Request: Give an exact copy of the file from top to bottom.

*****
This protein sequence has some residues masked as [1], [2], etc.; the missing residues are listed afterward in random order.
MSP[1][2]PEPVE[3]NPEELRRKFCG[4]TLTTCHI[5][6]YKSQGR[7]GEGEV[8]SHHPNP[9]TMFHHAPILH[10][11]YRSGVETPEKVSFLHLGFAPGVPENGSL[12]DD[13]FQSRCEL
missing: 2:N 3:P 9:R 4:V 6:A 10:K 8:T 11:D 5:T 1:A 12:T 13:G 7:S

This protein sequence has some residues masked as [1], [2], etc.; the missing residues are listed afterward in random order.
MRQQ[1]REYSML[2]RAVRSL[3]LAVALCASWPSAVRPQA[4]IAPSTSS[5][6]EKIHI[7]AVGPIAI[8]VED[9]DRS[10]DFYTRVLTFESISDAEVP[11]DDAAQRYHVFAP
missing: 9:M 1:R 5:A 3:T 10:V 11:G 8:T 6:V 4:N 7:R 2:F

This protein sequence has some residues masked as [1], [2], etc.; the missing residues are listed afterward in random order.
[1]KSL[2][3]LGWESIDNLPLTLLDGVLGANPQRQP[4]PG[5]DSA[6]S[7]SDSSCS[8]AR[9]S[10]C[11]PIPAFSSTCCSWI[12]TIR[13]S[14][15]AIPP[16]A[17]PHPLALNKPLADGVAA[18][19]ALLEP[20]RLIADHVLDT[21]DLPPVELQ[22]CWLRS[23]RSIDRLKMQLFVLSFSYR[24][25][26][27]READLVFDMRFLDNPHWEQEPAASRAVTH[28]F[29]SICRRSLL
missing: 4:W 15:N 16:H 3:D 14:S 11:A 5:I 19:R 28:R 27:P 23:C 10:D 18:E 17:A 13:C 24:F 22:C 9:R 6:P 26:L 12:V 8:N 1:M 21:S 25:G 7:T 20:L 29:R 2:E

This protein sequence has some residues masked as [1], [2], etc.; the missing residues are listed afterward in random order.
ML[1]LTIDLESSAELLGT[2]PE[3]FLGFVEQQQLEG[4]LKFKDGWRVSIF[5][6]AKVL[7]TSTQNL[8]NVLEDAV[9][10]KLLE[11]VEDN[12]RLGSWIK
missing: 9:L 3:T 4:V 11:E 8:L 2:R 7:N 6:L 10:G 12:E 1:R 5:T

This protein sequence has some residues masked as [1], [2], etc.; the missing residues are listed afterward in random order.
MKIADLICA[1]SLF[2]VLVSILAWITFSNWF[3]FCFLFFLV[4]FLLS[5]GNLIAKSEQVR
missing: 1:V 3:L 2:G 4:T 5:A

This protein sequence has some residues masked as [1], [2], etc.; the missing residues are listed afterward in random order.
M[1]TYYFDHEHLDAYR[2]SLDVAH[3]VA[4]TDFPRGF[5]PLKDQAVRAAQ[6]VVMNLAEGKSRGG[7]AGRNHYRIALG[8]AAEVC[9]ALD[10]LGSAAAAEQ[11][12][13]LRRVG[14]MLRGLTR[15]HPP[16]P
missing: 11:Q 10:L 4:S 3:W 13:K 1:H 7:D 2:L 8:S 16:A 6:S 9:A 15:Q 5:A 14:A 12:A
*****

This protein sequence has some residues masked as [1], [2], etc.; the missing residues are listed afterward in random order.
MSP[1][2]PEPVE[3]NPEELRRKFCG[4]TLTTCHI[5][6]YKSQGR[7]GEGEV[8]SHHPNP[9]TMFHHAPILH[10][11]YRSGVETPEKVSFLHLGFAPGVPENGSL[12]DD[13]FQSRCEL
missing: 2:N 3:P 9:R 4:V 6:A 10:K 8:T 11:D 5:T 1:A 12:T 13:G 7:S

This protein sequence has some residues masked as [1], [2], etc.; the missing residues are listed afterward in random order.
MRQQ[1]REYSML[2]RAVRSL[3]LAVALCASWPSAVRPQA[4]IAPSTSS[5][6]EKIHI[7]AVGPIAI[8]VED[9]DRS[10]DFYTRVLTFESISDAEVP[11]DDAAQRYHVFAP
missing: 9:M 1:R 5:A 3:T 10:V 11:G 8:T 6:V 4:N 7:R 2:F

This protein sequence has some residues masked as [1], [2], etc.; the missing residues are listed afterward in random order.
[1]KSL[2][3]LGWESIDNLPLTLLDGVLGANPQRQP[4]PG[5]DSA[6]S[7]SDSSCS[8]AR[9]S[10]C[11]PIPAFSSTCCSWI[12]TIR[13]S[14][15]AIPP[16]A[17]PHPLALNKPLADGVAA[18][19]ALLEP[20]RLIADHVLDT[21]DLPPVELQ[22]CWLRS[23]RSIDRLKMQLFVLSFSYR[24][25][26][27]READLVFDMRFLDNPHWEQEPAASRAVTH[28]F[29]SICRRSLL
missing: 4:W 15:N 16:H 3:D 14:S 11:A 5:I 19:R 28:R 27:P 23:C 10:D 18:E 17:A 13:C 24:F 22:C 9:R 6:P 26:L 12:V 8:N 1:M 21:S 25:G 7:T 20:L 29:R 2:E

This protein sequence has some residues masked as [1], [2], etc.; the missing residues are listed afterward in random order.
ML[1]LTIDLESSAELLGT[2]PE[3]FLGFVEQQQLEG[4]LKFKDGWRVSIF[5][6]AKVL[7]TSTQNL[8]NVLEDAV[9][10]KLLE[11]VEDN[12]RLGSWIK
missing: 9:L 3:T 4:V 11:E 8:L 2:R 7:N 6:L 10:G 12:E 1:R 5:T

This protein sequence has some residues masked as [1], [2], etc.; the missing residues are listed afterward in random order.
MKIADLICA[1]SLF[2]VLVSILAWITFSNWF[3]FCFLFFLV[4]FLLS[5]GNLIAKSEQVR
missing: 1:V 3:L 2:G 4:T 5:A

This protein sequence has some residues masked as [1], [2], etc.; the missing residues are listed afterward in random order.
M[1]TYYFDHEHLDAYR[2]SLDVAH[3]VA[4]TDFPRGF[5]PLKDQAVRAAQ[6]VVMNLAEGKSRGG[7]AGRNHYRIALG[8]AAEVC[9]ALD[10]LGSAAAAEQ[11][12][13]LRRVG[14]MLRGLTR[15]HPP[16]P
missing: 11:Q 10:L 4:S 3:W 13:K 1:H 7:D 2:L 8:S 16:A 6:S 9:A 15:Q 5:A 14:A 12:A